Located just inside the new main entrance gate, the orientation center will be screened by a grove of trees and accented by a small garden area. It's design will complement the mansion and other 18th-century buildings on the grounds.

A highlight of the center will be a large-format, 15-minute film, presented in rotation in two adjacent theaters. It will provide the visitor with a transition from the 21st to the 18th century.

"This will not be your usual documentary film," Dressner assured. "It will be fast-paced, concentrating on Washington's exploits both as a civilian and military man leading up to the revolution."

STEVEN SPIELBURG and his firm, DreamWorks SKG, have signed on as executive producers. Lorac Productions have been contracted to create the film treatment and script, according to fund-raising literature.

"It is intended to be exciting to 12-year-olds, to pique their interest in history. It will probably end with the commencement of the Revolution," Dressner said. "Our goal is to have a film of superior technical and creative qualities."

In addition to the theaters, the education center will encompass three classrooms and a learning center. It will be capable of both interactive learning experiences and engaging in distance learning, Dressner pointed out.

Probably the most unusual aspect of the education center is its location. The 28-foot-high building will be underground and have exposure on only one side so as to blend into the pastoral landscape.

It will be located behind the present visitor center/gift shop and stretch toward the mansion. The side nearest the present food court of the Visitors Center will be exposed "to avoid the feeling of a tunnel," Dressner clarified. Atop the center will be a pasture with grazing livestock.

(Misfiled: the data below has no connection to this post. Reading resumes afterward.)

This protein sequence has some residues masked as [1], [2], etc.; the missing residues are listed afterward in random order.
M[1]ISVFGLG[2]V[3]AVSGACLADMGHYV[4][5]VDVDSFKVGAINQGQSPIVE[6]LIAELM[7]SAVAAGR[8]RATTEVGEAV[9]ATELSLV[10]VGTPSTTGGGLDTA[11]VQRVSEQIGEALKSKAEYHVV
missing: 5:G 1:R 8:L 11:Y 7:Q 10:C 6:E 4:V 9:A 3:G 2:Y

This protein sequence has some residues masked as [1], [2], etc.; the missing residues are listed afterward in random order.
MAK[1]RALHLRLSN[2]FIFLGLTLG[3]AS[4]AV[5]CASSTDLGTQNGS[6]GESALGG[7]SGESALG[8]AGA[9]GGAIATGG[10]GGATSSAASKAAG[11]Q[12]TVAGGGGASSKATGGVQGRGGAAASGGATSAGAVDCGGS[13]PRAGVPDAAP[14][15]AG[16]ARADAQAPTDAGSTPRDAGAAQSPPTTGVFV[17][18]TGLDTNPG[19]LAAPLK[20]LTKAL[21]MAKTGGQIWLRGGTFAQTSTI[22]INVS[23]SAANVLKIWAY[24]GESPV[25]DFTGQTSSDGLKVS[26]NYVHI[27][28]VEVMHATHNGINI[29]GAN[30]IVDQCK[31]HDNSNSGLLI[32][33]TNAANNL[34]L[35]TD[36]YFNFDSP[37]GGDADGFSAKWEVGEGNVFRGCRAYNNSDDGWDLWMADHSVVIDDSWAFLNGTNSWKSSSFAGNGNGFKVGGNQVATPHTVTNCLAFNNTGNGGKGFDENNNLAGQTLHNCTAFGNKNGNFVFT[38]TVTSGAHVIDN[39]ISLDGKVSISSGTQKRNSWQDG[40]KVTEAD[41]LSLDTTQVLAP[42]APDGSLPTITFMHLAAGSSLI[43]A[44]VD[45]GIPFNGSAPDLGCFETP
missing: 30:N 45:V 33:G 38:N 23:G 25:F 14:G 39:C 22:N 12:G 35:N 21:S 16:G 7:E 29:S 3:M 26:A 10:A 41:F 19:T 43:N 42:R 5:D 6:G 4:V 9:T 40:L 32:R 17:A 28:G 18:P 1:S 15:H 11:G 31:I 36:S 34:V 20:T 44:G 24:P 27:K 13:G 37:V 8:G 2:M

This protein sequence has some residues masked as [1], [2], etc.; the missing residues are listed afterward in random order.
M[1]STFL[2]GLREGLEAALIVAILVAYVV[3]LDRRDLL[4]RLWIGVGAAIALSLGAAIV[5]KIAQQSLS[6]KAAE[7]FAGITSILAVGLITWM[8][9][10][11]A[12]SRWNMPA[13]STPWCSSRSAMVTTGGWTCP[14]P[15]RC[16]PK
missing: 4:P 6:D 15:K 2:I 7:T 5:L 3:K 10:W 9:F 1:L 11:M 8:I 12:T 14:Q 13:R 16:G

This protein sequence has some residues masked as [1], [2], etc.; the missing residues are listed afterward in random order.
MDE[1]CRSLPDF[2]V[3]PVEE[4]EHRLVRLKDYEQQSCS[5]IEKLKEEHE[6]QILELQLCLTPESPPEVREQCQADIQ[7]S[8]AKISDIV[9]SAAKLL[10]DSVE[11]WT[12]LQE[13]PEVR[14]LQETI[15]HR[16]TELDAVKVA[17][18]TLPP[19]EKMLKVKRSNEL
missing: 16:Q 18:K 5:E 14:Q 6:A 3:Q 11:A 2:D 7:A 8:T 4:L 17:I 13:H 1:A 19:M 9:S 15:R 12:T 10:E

"Instead of visitors entering through the Texas Gate, as they do now, they will come in through the orientation center, where they can view the film and gain other knowledge before proceeding to the mansion. Those who do not wish to see the movie or who have already done so can go directly to the mansion by a new ground-level path," he said.

There will also be separate entrances for individual tourists and bus groups. "Disney is working with us, on a consulting basis, to facilitate the traffic flow," Dressner noted.

ANOTHER CRITICAL ASPECT to accomplishing the mission of not only reintroducing Washington to America but also reigniting a new American-history enlightenment is the teacher learning center. It will serve as the new home of the George Washington Teachers Institute, established in 1999 for elementary and secondary schoolteachers.

"This Institute is ongoing every summer. There are 100 teachers from throughout the country who come to learn about George Washington and increase their knowledge of American history," Walton explained. "There are 10 teachers from 10 different states."

They reside at Mount Vernon for one week in July. The program consists of lectures, tours and discussion groups, supplemented by field trips to other Washington-related sites. Teachers who take part are required to create lesson plans for their own classrooms and to develop special training sessions for others in their home school districts.

"It has been very successful, and we hope that will increase. One example of its success is that there is now a First Night Ball in Biloxi, Miss., each year," Walton enthused.

This new learning complex will be the nerve center of Mount Vernon's outreach programs. It will enable teachers to access the 40,000 Washington letters still available. The three classrooms will be equipped to facilitate distance learning. A hands-on history room will be designed and staffed to awaken student interest in American history.

As stated in the literature supplied to potential donors, "Once these new facilities and experiences are introduced, virtually no question about Washington will go unanswered, and no aspect of his remarkable life will be ignored. Students will once again understand the difference between a celebrity and a genuine hero."